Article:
Episode Reviews

Pilot Review: “Selfie”

Synopsis:

Selfie poster

ABC’s “Selfie” starring Karen Gillan and John Cho

ABC’s Selfie is a half hour situation comedy that is loosely based off the stage musical & film My Fair Lady, which is adapted from George Bernard Shaw’s play Pygmalion. It follows the life of Eliza Dooley (Karen Gillan), a millennial who works at a company called Kinderkare Pharmaceuticals and has an obsession with social media, amassing a quarter of a million friends online. If you can think it, she uses it: Facebook, Twitter, Instagram, Vine, etc.

After an embarrassing incident on a company flight that goes viral, Eliza finds she has no actual friends that she can turn to that don’t exist online. Enter Henry Higgs (John Cho), who works at Kinderkare as a self-image guru who turned one of Kinderkare’s products from a tarnished product and re-marketed it as a trusting product. Eliza believes that Henry can re-market her image and relate to people that live outside of an iPhone screen. Henry, who hates social media and doesn’t use a cell phone if he can help it, is initially skeptic that he can change her from her internet pop culture behavior. After some persuasion, he agrees to transform her into a respectable, well mannered woman with a more adult-appropriate dress style. In return, Eliza shows Henry that it’s okay to loosen up and have fun.

Pilot Review:

Created by Emily Kapnek (As Told By Ginger, Suburgatory), this modern take on My Fair Lady stars Karen Gillan (Doctor Who, Guardians of the Galaxy, Oculus) as Eliza Dooley, the modern version of My Fair Lady’s Eliza Doolittle and John Cho (Harold & Kumar, Star Trek) plays Henry Higgs, the modern version Henry Higgins. Selfie attempts to take the classic film and bring it to the 21st Century filled with modern day internet lingo and hash tags on everything.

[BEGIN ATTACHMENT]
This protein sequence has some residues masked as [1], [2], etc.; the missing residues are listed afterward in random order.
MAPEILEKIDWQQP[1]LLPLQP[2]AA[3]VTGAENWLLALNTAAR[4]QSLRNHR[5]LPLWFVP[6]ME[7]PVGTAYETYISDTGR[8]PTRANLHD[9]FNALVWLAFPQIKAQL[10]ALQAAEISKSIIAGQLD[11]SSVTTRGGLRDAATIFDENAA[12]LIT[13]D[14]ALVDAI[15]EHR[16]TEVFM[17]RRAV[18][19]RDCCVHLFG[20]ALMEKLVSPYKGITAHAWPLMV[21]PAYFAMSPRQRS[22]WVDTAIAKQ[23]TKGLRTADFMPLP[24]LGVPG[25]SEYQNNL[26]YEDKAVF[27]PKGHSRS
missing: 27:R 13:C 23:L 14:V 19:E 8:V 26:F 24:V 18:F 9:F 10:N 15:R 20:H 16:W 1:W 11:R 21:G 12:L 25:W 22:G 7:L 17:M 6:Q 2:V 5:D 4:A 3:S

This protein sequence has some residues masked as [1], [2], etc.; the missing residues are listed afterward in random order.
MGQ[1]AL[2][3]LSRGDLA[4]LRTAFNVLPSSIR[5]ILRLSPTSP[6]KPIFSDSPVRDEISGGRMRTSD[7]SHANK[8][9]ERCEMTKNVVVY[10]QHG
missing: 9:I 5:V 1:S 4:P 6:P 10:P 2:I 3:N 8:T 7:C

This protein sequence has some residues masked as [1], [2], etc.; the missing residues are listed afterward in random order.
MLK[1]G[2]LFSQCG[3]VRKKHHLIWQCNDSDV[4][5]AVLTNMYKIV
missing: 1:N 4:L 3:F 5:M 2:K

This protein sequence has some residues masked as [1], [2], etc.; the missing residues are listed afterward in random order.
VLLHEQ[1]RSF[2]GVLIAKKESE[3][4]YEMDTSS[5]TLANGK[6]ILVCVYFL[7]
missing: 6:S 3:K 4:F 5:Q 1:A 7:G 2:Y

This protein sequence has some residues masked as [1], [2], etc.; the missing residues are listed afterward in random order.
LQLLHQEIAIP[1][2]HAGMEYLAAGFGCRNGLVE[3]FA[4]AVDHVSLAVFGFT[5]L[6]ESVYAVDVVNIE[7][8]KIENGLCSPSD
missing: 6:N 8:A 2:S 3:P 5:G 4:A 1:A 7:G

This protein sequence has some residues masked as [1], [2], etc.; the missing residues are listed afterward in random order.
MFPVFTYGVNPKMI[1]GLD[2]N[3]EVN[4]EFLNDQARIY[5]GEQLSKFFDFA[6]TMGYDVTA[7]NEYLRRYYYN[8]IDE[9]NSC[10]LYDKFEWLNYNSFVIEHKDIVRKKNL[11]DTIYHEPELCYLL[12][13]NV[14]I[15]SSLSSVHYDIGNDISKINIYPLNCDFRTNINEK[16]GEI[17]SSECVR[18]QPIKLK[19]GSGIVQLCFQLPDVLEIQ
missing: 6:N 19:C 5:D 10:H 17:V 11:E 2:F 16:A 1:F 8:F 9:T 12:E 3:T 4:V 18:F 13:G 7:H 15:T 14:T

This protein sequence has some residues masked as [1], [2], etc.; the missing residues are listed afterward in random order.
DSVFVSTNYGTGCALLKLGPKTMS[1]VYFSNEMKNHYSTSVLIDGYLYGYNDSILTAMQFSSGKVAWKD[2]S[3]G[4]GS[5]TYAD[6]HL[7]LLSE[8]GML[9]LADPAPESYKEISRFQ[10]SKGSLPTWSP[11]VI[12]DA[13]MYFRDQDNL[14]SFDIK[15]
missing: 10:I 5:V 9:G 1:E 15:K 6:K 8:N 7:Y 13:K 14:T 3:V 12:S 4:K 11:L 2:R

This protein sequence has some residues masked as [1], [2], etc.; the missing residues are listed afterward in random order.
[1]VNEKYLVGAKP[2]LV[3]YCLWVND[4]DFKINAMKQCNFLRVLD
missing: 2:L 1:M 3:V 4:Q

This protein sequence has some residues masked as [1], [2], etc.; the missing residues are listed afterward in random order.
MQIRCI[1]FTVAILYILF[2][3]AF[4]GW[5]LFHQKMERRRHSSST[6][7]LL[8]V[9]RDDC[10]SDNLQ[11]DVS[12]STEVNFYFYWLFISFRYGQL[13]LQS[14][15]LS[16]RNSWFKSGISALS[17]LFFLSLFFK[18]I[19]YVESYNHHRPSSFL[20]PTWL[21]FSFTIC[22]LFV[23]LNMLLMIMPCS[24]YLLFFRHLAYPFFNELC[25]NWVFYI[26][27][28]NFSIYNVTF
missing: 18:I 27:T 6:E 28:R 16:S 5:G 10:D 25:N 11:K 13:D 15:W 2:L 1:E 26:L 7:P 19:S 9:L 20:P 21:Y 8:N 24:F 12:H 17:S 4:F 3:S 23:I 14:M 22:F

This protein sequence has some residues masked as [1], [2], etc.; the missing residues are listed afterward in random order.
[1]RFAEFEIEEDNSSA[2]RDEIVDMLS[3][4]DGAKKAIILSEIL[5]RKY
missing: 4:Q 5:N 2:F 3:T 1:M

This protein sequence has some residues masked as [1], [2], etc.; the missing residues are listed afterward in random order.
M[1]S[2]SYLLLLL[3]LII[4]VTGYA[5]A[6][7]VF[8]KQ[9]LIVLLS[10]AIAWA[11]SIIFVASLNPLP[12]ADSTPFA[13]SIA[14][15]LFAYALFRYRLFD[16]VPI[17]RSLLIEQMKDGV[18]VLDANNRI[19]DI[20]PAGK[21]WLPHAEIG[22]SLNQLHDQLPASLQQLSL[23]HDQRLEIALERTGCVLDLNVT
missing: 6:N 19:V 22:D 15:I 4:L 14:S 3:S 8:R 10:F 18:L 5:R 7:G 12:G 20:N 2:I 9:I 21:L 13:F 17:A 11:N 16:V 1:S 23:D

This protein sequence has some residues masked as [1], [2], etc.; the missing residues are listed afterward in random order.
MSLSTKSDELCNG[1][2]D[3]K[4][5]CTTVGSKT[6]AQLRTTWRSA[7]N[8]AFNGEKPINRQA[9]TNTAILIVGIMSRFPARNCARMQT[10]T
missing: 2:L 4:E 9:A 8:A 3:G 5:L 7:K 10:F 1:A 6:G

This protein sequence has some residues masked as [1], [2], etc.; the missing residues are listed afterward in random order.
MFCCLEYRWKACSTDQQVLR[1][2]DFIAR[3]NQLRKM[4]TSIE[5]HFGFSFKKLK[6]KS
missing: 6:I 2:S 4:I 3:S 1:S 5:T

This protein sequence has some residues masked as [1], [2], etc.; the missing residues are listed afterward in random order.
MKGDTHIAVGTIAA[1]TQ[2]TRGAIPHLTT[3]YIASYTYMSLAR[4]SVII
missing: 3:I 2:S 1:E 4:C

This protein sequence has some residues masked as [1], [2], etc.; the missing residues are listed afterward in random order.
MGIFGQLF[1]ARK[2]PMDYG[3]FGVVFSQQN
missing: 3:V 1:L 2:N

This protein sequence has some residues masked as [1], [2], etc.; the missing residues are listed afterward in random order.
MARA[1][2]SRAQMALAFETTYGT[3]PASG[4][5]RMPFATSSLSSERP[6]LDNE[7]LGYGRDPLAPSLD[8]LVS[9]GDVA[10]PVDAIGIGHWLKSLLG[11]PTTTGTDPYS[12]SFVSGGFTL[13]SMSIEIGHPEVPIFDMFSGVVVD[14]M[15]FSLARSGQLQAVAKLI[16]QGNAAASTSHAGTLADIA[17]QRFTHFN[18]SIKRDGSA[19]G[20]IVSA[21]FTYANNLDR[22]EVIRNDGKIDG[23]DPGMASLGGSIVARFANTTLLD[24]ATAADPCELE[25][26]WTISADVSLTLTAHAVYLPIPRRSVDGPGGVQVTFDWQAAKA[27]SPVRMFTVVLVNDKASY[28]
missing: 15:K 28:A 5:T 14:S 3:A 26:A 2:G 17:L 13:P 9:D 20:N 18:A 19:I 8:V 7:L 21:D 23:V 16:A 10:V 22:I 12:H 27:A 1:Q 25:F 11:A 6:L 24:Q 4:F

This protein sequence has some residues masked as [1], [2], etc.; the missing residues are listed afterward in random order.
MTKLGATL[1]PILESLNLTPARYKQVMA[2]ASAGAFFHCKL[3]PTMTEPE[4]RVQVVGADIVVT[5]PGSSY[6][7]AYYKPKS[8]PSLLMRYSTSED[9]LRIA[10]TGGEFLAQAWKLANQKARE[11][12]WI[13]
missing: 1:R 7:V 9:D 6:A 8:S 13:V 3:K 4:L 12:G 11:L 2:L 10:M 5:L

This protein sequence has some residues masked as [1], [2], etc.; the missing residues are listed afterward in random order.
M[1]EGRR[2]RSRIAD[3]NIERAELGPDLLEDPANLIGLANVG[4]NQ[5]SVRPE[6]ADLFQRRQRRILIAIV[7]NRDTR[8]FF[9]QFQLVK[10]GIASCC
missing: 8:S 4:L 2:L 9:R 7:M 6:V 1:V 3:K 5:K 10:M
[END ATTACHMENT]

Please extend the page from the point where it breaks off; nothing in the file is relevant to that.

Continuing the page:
There’s no question this show is supposed to be a romantic situation comedy, evidenced by a clear oil-meets-water banter between Eliza and Henry with hints of romantic tension. The problem is, the viewer has to like both personalities in order for the romantic tension to be believable. Eliza comes off as one of the most obnoxious people you could encounter; she acts like a teenage girl instead of a sales representative at a pharmaceutical company, wearing loud, eye catching clothing for instant attention. She’s inconsiderate of other people and makes endless pop culture references, using abbreviations, hash tags, and slang as if she’s on Facebook or Instagram.

John Cho as Henry Higgs and Karen Gillan as Eliza Dooley

John Cho as Henry Higgs and Karen Gillan as Eliza Dooley

While it’s obviously the point of the show, Eliza comes off as those annoying individuals that Henry says use social media as “a fingernail scratching the constant itch for attention.” Let’s be honest, we all have friends like that with the endless selfies and unnecessary hash tags that fill up our feeds. Yes, the show has to establish that Eliza is one of these people, but the social media jokes get old really fast. Meanwhile, Henry is more of a level headed individual that the viewer can relate to. The majority of us use social media, and people like Eliza can annoy us which makes his character instantly relatable.

The jokes that aren’t about social media fail to deliver much of a laugh and feel cheap or forced. Karen and John are the only things holding the show together, and that’s mainly due to their star-power. Without them, we’re looking at an uninspired sitcom overstuffed with social-media jokes, cringe worthy punchlines, and eye rolling moments.